Whilst there may have been countless productions of this particular Shakespeare play in the last two years alone, A Midsummer Night’s Dream‘s enduring popularity has made it The Faction’s latest target. The Bard’s well-loved comedy is the company’s 10th show since their formation in 2008 – you may remember their notable Much Ado About Nothing, which was performed in a purpose-built theatre within Selfridge’s (ReFashioned Theatre) in 2016. One of their long-standing commitments is to gender parity, making this a gender balanced production with the casting of a female Puck.
In order to escape a loveless engagement with Demetrius, Hermia runs away to the woods with her lover Lysander – though her unwanted fiancé pursues them, and is followed himself by Hermia’s friend Helena, who has always been in love with him. Also in this forest is a group of “rude mechanicals” who are rehearsing a play to be performed at the wedding celebrations of Athens’ duke Theseus and his Amazonian bride Hippolyta; their performance of Pyramus & Thisbe is due to be led by weaver Nick Bottom. Finally, Fairy King & Queen Oberon & Titania are at odds, with him seeking to teach her a lesson for disobedience towards him – with the help of Puck, a drug is administered to her eyes that will make her fall in love with the next thing she sees. In this case it’s Bottom, who now has an ass’ head (courtesy of Puck). The four young lovers, too, are afflicted by this “love-in-idleness”, making a tangled web of their affairs. With the morning approaching, will everything resolve itself?
The first thing to note about this production is the significant amount of doubling that must occur, using a cast of eight, which splits them quite neatly into the three separate plots. It’s quite usual to have the worlds of the fairies and mechanicals played by the same actors, as well as the respective leaders flipping between the Athenian Court and the mystical woodland world; interestingly the same actors also play the four lovers. This is a mark of great versatility on the actors’ part, allowing you to contemplate any possible parallels between the three plots – though what would be helpful is a slight change in appearance as they switch between roles. It needn’t be much: hair tied back, jacket over their shirt… Just something to ease the audience between characters.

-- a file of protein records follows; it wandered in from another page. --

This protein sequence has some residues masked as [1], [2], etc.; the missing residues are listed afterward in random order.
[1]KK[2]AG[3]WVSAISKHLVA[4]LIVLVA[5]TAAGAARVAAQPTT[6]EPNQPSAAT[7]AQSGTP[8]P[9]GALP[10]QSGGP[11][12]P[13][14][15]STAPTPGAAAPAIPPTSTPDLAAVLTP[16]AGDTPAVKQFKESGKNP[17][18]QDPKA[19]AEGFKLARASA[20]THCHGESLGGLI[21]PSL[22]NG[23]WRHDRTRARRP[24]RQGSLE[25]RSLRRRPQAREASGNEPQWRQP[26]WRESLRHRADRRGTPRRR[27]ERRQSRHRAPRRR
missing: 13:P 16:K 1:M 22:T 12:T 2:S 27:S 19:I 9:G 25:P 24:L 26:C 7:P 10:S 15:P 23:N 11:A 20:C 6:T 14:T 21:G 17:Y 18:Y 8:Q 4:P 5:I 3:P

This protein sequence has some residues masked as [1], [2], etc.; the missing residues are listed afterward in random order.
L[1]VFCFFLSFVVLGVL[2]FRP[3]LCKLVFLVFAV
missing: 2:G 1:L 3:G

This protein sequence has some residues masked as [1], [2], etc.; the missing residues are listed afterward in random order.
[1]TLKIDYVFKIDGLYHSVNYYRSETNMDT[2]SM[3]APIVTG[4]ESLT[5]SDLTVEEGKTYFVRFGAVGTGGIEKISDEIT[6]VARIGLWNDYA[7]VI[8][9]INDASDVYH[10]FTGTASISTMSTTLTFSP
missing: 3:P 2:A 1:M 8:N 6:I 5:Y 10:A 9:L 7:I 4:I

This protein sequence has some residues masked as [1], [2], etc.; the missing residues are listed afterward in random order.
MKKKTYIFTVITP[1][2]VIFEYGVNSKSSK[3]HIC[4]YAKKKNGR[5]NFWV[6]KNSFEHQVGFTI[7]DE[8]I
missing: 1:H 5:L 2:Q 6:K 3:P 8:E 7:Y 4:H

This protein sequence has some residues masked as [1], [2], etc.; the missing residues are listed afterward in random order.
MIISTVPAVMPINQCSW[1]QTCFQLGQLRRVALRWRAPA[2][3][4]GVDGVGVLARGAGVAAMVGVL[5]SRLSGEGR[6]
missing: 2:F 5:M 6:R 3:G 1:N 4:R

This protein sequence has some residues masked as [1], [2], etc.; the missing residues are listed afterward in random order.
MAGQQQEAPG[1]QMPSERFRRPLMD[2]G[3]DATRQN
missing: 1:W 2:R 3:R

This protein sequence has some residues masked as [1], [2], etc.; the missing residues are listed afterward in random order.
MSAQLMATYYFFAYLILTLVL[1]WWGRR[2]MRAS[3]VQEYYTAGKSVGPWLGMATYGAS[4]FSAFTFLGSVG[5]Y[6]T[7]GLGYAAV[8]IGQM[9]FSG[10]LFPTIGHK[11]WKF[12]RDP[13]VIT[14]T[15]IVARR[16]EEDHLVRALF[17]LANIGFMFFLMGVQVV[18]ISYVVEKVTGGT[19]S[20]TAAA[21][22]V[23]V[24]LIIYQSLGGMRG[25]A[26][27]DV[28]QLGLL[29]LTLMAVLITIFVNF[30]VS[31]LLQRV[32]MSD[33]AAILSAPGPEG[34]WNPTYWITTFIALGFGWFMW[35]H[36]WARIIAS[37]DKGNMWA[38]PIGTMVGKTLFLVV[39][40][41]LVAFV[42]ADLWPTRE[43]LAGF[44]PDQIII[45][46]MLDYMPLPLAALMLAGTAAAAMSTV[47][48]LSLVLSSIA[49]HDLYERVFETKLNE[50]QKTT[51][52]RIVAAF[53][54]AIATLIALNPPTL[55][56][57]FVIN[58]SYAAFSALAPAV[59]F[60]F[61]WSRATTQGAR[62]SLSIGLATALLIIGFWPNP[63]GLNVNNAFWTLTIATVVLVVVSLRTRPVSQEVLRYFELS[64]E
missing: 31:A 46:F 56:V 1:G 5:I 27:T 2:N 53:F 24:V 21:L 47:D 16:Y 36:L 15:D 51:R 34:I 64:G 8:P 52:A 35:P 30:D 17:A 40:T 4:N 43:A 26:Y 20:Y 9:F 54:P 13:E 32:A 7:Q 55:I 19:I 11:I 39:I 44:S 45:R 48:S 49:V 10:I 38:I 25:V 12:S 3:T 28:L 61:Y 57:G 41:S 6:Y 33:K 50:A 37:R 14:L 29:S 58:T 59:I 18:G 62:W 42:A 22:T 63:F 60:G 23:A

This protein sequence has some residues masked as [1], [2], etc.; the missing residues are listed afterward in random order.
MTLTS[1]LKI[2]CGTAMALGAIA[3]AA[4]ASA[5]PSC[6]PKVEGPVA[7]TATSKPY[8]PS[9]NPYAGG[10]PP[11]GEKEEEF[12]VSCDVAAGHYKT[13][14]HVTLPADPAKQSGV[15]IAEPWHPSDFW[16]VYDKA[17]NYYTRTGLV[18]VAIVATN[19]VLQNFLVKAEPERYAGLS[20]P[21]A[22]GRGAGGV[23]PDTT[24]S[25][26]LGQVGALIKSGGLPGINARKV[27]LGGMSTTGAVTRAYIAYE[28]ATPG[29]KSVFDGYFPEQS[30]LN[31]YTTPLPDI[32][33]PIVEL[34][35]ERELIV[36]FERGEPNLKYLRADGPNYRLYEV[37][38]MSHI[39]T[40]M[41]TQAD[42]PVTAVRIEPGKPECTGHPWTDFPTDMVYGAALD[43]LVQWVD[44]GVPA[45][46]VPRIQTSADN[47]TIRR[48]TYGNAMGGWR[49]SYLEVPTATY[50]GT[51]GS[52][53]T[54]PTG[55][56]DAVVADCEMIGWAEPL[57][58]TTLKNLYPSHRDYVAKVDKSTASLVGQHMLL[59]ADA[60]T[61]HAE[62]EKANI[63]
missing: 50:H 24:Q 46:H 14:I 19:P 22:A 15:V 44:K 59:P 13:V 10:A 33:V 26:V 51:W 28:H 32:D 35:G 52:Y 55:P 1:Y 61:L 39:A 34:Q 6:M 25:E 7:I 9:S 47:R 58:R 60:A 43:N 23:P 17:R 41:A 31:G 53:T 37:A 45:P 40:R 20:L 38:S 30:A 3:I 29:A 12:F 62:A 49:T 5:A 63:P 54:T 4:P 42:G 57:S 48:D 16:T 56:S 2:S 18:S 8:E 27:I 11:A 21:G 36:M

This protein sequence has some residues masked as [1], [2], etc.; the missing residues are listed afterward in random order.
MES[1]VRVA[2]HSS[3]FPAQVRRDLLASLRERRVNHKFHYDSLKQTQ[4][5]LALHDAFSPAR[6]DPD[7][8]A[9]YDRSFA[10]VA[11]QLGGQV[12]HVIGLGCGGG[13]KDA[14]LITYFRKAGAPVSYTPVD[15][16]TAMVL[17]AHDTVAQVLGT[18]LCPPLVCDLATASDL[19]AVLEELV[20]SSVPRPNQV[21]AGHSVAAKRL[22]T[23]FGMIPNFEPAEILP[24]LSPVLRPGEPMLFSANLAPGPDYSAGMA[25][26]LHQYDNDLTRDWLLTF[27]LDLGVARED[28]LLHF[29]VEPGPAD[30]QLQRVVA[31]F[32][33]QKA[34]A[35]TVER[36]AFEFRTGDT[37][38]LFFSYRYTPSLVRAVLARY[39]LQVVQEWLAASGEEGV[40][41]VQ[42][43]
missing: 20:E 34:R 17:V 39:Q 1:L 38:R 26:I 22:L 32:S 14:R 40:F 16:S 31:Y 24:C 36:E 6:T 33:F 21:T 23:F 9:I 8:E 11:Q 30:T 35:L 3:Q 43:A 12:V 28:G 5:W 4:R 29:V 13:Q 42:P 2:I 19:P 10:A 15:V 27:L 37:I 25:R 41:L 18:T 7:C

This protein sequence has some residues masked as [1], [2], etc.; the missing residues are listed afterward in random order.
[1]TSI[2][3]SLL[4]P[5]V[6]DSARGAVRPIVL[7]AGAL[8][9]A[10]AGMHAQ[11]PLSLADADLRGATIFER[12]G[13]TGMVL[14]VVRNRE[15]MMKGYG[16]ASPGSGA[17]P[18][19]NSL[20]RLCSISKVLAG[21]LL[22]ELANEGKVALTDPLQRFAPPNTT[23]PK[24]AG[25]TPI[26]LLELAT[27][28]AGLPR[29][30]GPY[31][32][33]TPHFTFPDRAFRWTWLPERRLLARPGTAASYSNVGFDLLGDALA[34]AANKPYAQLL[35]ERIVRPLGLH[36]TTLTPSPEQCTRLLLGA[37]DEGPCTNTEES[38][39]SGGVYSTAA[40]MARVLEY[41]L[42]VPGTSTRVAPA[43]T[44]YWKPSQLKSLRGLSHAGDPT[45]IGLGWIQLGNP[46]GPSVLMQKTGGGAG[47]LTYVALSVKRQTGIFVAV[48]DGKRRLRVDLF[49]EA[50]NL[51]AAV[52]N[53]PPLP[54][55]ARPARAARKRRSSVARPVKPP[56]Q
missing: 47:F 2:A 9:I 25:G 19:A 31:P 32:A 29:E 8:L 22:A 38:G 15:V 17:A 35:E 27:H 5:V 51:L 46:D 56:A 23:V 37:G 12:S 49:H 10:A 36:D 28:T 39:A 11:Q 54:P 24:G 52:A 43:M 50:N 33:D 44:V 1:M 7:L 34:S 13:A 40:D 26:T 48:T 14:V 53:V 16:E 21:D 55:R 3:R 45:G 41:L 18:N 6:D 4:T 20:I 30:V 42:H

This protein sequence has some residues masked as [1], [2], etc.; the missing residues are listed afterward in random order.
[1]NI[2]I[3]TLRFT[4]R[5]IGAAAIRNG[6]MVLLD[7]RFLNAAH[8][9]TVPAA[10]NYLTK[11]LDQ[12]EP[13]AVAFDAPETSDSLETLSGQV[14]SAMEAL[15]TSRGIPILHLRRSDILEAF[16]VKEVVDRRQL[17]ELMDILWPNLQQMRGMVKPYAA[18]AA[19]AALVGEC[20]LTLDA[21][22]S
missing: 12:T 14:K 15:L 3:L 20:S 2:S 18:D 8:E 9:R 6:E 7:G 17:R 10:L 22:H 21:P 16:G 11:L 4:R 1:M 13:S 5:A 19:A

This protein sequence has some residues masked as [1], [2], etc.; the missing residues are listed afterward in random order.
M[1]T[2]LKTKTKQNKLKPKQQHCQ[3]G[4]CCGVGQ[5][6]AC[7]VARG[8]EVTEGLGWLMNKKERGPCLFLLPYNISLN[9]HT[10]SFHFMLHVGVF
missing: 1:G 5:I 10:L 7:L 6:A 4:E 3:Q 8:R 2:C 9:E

What is most marked about this production is the physicality involved almost every step of the way; Mark Leipacher’s direction (and the cast’s unswerving commitment to it) brings this Dream to life in an innovative and playful fashion. The most wonderful example of this is ‘donkeyfying’ Bottom using the actors’ arms & fingers alone, changing as he moves around or when Bottom experiences different emotions…
The moon again takes centre stage for this production (it was something of a focal point for Lazarus Theatre’s version a couple of months ago), with Eleanor Field’s design of a large paper lantern-style moon dominating proceedings. Thanks to some thoughtful lighting design from Ben Jacobs, some different sections of the show are made clear by a change in colour, with a particularly nice touch of a purple glow as love-in-idleness is applied:
“Yet marked I where the bolt of Cupid fell. It fell upon a little western flower, before milk-white, now purple with love’s wound. And maidens call it “love-in-idleness”.”
Laura Evelyn is fun as an almost perpetually perky Helena, demonstrating her resilience in the face of unrequited love, and not making her into a whining source of self-pity – Evelyn is also entertaining as Snug, being unable to roar like a lion, instead chuckling away in embarrassment. Lowri Izzard is a pragmatic Hermia, and later more than lives up to Helena’s description (“And though she be but little, she is fierce.”), causing Demetrius some serious groin pain, and easily overpowering him & Lysander as they seek to protect Helena.
One of the funniest turns of the night comes from Christopher York in the roles of both Demetrius & Snout. York plays up the latter’s scaredy cat status, making him incredibly jittery when the lion is introduced to Pyramus & Thisbe (“I don’t want to die!”), and is especially good value once Demetrius & Lysander start competing for Helena’s affections. Christopher Hughes is an absolute hoot as Nick Bottom, excellently capturing his arrogance and enjoyment of praise & attention; Hughes leads a thoroughly ridiculous version of Pyramus & Thisbe with typical Bottom bluster, not even content to die in one fell swoop.
My verdict? A wonderfully innovative take on the classic comedy, with incredible physicality employed to assist the storytelling – some terrific performances make this very memorable indeed.
A Midsummer Night’s Dream ran at Wilton’s Music Hall until 30 June 2018.